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Trick-or-treating with politics
Youre not alone if you decide to dress presidential this Halloween
1026Obama
The Democratic presidential candidate has been seen sporting a slightly more casual style - and if you want to duplicate his hair, there's a flash of gray in it.

Click here to watch a slide show with all the steps you need to make a Sarah Palin-inspired hairdo.

 

Click here to watch our model, Amanda Kroll, get a Palin hairstyle at American Salon & Spa in Gainesville. 

Politics are everywhere these days and will even creep - or possibly blast - into Halloween costumes.

The trends change each year, but during an election year many folks choose to scare people by turning into politicians.

From Sarah Palin and Barack Obama to Uncle Sam, people can't wait to take on political identities for at least a day.

"We've actually had a lot more people ask about Uncle Sam," said Neil Clark, employee at Party Shop's Costume Corner in Gainesville. "I think the historical election years bring out demand and popularity. But every year Reagan and (John F. Kennedy) masks are always big. Hillary Clinton masks. We still sell Al Gore; we've got The Governator (California governor Arnold Schwarzenegger)."

Clark added that a lot of high school and college students are also coming in looking for politically-inspired costumes.

"I think the election year helps it, but it kind of has a life of its own, too," he said.

Even movies can inspire political costumes.

In one scene in "Point Break," bank robbers walk into the bank wearing masks of former presidents - and Clark said today, many groups of friends want the same masks for their own Halloween-style heist.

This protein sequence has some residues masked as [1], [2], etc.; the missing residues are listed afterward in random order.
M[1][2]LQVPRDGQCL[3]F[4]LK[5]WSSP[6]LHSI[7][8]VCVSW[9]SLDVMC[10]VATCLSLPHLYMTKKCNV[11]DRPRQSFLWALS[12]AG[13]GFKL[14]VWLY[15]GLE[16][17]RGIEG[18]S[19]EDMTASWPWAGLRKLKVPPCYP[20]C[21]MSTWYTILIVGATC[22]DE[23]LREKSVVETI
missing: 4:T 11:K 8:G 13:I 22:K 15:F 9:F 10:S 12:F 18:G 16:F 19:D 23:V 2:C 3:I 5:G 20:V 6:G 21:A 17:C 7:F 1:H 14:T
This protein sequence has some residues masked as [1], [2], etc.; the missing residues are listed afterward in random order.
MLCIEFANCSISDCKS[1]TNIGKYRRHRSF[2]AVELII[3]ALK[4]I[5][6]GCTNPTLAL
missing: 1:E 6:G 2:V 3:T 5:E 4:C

"We get a lot of groups of guys or of teens who want to be from that movie," he said. "We have like an elephant and a donkey mask, too."

But to actually become a political figure like Palin, McCain or Obama, there are some tips for creating the effect with hair and makeup.

"One of the most notable things about Sarah Palin has been her glasses," said Fred Lloyd, costume design professor at Brenau University. "They've become this huge fashion hit ... so definitely if they can get them they should wear thin wire-rimmed glasses or rimless glasses."

Lloyd said to emphasize Palin as if you were a caricature. "You would expand the mouth a little bit and make the lower lip a little bigger and the top lip a little bigger."

To accomplish one of the many mannerisms of Palin, he said, start with a broad smile.

"If they are going to smile they are going to have to pull their mouth way out and show those teeth," Lloyd said. "She also has a somewhat square face, so you can emphasize that by, if you are putting base on, you want to keep it light toward the edges of your face, toward the jaw line and toward the ears to give the impression of being a little more broad.

"The same would go for John McCain who has a very broad face as well ... he has a very broad jaw line."

But the most important part of the costume is the Palin pouf.

Fallon Richards, a designer at American Salon & Spa, said to first start with straight hair.